Here are some highlights from the latest ESA Policy News by Policy Analyst Terence Houston. Read the full Policy News here.  EPA: FLINT WATER CRISIS GETS ATTENTION FROM WHITE HOUSE, CONGRESS On Jan. 16, the president signed an official state of emergency declaration for Flint Michigan in light of the city’s drinking water crisis. The action authorizes the Department of Homeland Security and the Federal Emergency Management Agency to coordinate disaster relief efforts to alleviate or avert the threat of a catastrophe in the region of Genesee County, MI. In January, House Energy and Commerce Committee members sent a bipartisan letter to US Environmental Protection Agency (EPA) Administrator Gina McCarthy requesting a briefing on the water crisis in Flint, MI. The letter was led by Chairman Fred Upton (R-MI), Ranking Member Frank Pallone (D-NJ), Environment and Economy Subcommittee Chairman John Shimkus (R-IL) and Environment and Economy Subcommittee Ranking Member Paul Tonko (D-NJ). On Feb. 3, the House Oversight and Government Reform Committee became the first congressional committee to hold a hearing on the Flint water crisis. Click here to view the congressional hearing. Click here to view the White House statement on the emergency declaration. Click here to view the House letter.   PUBLIC HEALTH: ZIKA VIRUS DECLARED INTERNATIONAL EMERGENCY On Feb. 1, leaders of the World Health Organization declared the spread of the Zika virus as a global health emergency and predicted as many as four million cases expected across Central and South America. Human migration, climate change, and urbanization are cited as factors that may contribute to the spread of these diseases. Rising global temperatures and longer periods of warm weather aide both mosquito breeding cycles and the expansion of their geographical range. Human communities provide multiple sources of standing water that serve as breeding grounds for the insects, which include flower pots and drainage ditches. Click here to view a White House fact sheet on the Zika virus.   NSF: NSB REPORT HIGHLIGHTS INTERNATIONAL TRENDS IN RESEARCH INVESTMENT On Jan. 19, the National Science Foundation’s (NSF) National Science Board released its biennial Science and Engineering Indicators report. The report highlights United States lead throughout the world in its investment in research and development (R&D), but notes that China, South Korea, and India are rapidly increasing their investments. According to the report, China is now the second-largest performer of R&D, accounting for 20 percent of global R&D. The United States accounts for 27 percent of global R&D. China leads the United States as the world’s number one producer of undergraduates with degrees in science. China graduates 49 percent of science bachelor’s degrees, compared to 33 percent of bachelor’s science degrees...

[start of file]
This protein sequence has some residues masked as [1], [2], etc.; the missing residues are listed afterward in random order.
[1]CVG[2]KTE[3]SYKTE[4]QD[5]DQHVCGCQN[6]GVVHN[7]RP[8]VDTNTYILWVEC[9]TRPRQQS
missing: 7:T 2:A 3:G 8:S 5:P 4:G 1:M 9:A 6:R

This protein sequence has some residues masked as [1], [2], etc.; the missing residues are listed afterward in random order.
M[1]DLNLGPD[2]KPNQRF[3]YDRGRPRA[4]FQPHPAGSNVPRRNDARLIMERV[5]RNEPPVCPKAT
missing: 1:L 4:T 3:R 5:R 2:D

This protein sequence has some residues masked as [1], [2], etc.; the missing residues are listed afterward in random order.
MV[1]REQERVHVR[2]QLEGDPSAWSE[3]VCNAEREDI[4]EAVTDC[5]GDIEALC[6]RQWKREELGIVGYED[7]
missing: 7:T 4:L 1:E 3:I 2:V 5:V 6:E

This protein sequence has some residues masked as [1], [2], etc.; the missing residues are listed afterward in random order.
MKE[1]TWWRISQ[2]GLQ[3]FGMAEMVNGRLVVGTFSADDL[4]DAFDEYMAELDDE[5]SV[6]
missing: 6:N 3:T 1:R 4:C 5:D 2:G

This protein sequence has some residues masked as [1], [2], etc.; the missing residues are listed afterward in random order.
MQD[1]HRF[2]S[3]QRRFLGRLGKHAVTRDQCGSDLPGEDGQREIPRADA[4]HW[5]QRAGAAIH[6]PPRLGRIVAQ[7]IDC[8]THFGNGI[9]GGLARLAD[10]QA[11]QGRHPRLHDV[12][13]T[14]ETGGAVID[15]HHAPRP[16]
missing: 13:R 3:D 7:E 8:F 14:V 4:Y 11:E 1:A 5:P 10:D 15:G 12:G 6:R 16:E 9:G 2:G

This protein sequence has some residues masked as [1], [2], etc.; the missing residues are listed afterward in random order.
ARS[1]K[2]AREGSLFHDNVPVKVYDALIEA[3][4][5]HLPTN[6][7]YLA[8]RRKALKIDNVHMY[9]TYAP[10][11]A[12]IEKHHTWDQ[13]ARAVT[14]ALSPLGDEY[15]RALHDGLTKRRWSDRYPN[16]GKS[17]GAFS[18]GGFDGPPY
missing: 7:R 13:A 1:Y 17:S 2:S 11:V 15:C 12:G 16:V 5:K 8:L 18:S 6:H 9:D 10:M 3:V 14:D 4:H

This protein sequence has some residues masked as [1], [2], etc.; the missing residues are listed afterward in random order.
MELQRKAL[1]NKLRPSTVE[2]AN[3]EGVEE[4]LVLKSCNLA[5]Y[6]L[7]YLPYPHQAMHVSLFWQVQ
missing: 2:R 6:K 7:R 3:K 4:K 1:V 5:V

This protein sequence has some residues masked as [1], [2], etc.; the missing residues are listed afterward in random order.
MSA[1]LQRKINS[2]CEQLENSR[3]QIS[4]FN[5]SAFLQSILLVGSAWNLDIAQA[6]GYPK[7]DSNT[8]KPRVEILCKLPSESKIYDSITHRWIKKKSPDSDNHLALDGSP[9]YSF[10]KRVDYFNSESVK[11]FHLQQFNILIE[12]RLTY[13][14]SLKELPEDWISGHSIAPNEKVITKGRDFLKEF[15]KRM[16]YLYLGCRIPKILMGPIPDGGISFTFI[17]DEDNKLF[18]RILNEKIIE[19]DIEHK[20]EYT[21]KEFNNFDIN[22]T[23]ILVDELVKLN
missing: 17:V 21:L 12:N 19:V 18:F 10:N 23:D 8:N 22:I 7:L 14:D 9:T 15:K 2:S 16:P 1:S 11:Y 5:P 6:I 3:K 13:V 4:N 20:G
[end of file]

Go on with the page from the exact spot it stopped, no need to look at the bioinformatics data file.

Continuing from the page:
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ESA Policy News Jan. 13: Obama SOTU calls for cooperation, FWS rule prohibits salamander importation, USGS Director confirmed
Jan13

ESA Policy News Jan. 13: Obama SOTU calls for cooperation, FWS rule prohibits salamander importation, USGS Director confirmed